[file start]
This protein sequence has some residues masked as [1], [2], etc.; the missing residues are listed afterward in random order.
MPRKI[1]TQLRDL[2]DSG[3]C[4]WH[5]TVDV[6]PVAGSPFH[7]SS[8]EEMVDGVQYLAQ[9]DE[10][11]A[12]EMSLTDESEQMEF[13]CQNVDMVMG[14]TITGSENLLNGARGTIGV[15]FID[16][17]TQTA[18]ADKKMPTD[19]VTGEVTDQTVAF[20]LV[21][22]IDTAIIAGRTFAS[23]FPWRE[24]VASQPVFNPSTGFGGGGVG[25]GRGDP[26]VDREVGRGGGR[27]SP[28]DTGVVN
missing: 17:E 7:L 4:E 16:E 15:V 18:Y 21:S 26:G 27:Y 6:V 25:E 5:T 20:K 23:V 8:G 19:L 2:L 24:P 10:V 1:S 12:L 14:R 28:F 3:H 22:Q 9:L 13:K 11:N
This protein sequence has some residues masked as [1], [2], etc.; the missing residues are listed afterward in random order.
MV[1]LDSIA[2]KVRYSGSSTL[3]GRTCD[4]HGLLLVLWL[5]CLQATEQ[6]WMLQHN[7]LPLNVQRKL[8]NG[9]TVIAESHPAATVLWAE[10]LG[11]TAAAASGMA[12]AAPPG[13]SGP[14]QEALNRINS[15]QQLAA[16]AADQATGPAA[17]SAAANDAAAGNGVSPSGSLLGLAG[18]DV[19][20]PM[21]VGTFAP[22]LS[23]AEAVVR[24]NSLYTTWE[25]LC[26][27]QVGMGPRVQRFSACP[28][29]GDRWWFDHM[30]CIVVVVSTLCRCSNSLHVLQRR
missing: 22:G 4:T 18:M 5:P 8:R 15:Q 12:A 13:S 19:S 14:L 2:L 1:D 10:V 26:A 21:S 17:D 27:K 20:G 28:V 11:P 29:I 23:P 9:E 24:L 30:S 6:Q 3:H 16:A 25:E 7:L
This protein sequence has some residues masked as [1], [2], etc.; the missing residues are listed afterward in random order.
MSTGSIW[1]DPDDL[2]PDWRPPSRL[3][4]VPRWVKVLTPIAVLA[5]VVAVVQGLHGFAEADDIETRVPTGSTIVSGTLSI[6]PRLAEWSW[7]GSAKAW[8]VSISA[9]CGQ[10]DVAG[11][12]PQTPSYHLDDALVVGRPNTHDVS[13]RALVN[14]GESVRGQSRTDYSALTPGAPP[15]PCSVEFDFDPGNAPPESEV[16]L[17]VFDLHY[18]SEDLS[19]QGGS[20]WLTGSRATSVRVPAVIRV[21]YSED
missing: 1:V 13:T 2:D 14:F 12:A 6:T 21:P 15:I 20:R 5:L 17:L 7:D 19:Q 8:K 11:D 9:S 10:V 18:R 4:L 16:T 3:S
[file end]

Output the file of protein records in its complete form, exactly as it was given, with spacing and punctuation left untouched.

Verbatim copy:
This protein sequence has some residues masked as [1], [2], etc.; the missing residues are listed afterward in random order.
MPRKI[1]TQLRDL[2]DSG[3]C[4]WH[5]TVDV[6]PVAGSPFH[7]SS[8]EEMVDGVQYLAQ[9]DE[10][11]A[12]EMSLTDESEQMEF[13]CQNVDMVMG[14]TITGSENLLNGARGTIGV[15]FID[16][17]TQTA[18]ADKKMPTD[19]VTGEVTDQTVAF[20]LV[21][22]IDTAIIAGRTFAS[23]FPWRE[24]VASQPVFNPSTGFGGGGVG[25]GRGDP[26]VDREVGRGGGR[27]SP[28]DTGVVN
missing: 17:E 7:L 4:E 16:E 15:V 18:Y 21:S 26:G 27:Y 6:V 25:E 5:T 20:K 23:V 8:G 19:L 2:L 24:P 10:V 1:S 12:L 14:R 28:F 3:H 22:Q 9:L 13:K 11:N
This protein sequence has some residues masked as [1], [2], etc.; the missing residues are listed afterward in random order.
MV[1]LDSIA[2]KVRYSGSSTL[3]GRTCD[4]HGLLLVLWL[5]CLQATEQ[6]WMLQHN[7]LPLNVQRKL[8]NG[9]TVIAESHPAATVLWAE[10]LG[11]TAAAASGMA[12]AAPPG[13]SGP[14]QEALNRINS[15]QQLAA[16]AADQATGPAA[17]SAAANDAAAGNGVSPSGSLLGLAG[18]DV[19][20]PM[21]VGTFAP[22]LS[23]AEAVVR[24]NSLYTTWE[25]LC[26][27]QVGMGPRVQRFSACP[28][29]GDRWWFDHM[30]CIVVVVSTLCRCSNSLHVLQRR
missing: 22:G 4:T 18:M 5:P 8:R 15:Q 12:A 13:S 19:S 14:L 2:L 1:D 10:V 26:A 21:S 17:D 27:K 20:G 28:V 11:P 29:I 23:P 9:E 24:L 30:S 6:Q 3:H 16:A 25:E 7:L
This protein sequence has some residues masked as [1], [2], etc.; the missing residues are listed afterward in random order.
MSTGSIW[1]DPDDL[2]PDWRPPSRL[3][4]VPRWVKVLTPIAVLA[5]VVAVVQGLHGFAEADDIETRVPTGSTIVSGTLSI[6]PRLAEWSW[7]GSAKAW[8]VSISA[9]CGQ[10]DVAG[11][12]PQTPSYHLDDALVVGRPNTHDVS[13]RALVN[14]GESVRGQSRTDYSALTPGAPP[15]PCSVEFDFDPGNAPPESEV[16]L[17]VFDLHY[18]SEDLS[19]QGGS[20]WLTGSRATSVRVPAVIRV[21]YSED
missing: 1:V 13:T 2:D 14:F 12:A 6:T 21:P 15:I 20:R 5:L 17:L 7:D 19:Q 8:K 11:D 9:S 10:V 18:R 4:L 16:T 3:S